Canadian Forest Service Publications

Effects of overstory retention and site preparation on growth of planted white spruce seedlings in deciduous and coniferous dominated boreal plains mixedwoods. 2008. Gradowski, T.; Sidders, D.M.; Keddy, T.J.; Lieffers, V.J.; Landhäusser, S.M. Forest Ecology and Management 255 255(11): 3744-3749.

Year: 2008

Issued by: Northern Forestry Centre

Catalog ID: 30988

Language: English

Availability: Order paper copy (free), PDF (request by e-mail)

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Abstract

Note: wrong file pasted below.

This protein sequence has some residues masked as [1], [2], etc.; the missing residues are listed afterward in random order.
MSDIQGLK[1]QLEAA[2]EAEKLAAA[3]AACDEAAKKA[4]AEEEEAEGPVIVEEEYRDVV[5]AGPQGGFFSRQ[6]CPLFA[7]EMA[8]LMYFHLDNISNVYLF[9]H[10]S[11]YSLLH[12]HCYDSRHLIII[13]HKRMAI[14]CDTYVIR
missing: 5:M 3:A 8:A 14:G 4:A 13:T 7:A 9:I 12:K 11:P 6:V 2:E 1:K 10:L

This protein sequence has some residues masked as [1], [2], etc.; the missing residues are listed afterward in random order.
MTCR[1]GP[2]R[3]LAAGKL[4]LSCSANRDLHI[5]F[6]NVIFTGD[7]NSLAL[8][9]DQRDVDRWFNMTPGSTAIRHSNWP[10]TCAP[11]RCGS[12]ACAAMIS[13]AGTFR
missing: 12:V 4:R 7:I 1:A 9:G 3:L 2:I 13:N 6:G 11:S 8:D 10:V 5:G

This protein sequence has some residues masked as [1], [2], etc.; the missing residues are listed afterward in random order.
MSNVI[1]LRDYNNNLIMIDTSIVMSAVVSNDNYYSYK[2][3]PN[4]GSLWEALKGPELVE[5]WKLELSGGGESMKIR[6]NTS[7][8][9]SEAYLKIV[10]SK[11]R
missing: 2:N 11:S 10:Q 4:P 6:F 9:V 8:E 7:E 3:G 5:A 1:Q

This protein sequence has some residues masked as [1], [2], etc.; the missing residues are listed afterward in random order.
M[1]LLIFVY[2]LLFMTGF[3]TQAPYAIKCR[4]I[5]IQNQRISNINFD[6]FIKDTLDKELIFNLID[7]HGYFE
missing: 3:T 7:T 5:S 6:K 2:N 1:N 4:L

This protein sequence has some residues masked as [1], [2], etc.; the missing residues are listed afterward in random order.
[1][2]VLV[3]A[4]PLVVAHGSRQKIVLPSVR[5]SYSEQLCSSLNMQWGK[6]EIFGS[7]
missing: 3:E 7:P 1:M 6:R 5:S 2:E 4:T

Survival and growth of planted white spruce was assessed under partial harvest treatments and different site preparation techniques in mixedwood forests of two compositions prior to logging: deciduous dominated (d-dom) - primarily comprised of mature trembling aspen (Populus tremuloides Michx.) and coniferous dominated (c-dom) - primarily comprised of mature white spruce (Picea glauca (Moench) Voss). Levels of overstory retention were 0% (clearcut), 50% and 75% of original basal area, and site preparation techniques were inverted mounding, high speed mixing, scalping and control (no treatment). The survival and growth of white spruce were assessed seven years after planting. The experiment was established as a part of the Ecosystem Management Emulating Natural Disturbance (EMEND) experiment located in northern Alberta, Canada. In the c-dom, the 50% and 75% retention of overstory resulted in reduced growth and survival of white spruce seedlings compared to clearcuts. In contrast, in the d-dom, the seedlings performed best in sites that had 50% of the overstory retained. For the c-dom, the mounding and mixing treatments yielded the best growth of spruce seedlings, while scalping yielded the worst. In the d-dom, spruce growth was highest in sites with the mixing treatment. In the d-dom, growth and survival of the planted spruce was greater than in the c-dom. The natural regeneration of deciduous trees was suppressed by the retention of canopy regardless of original composition.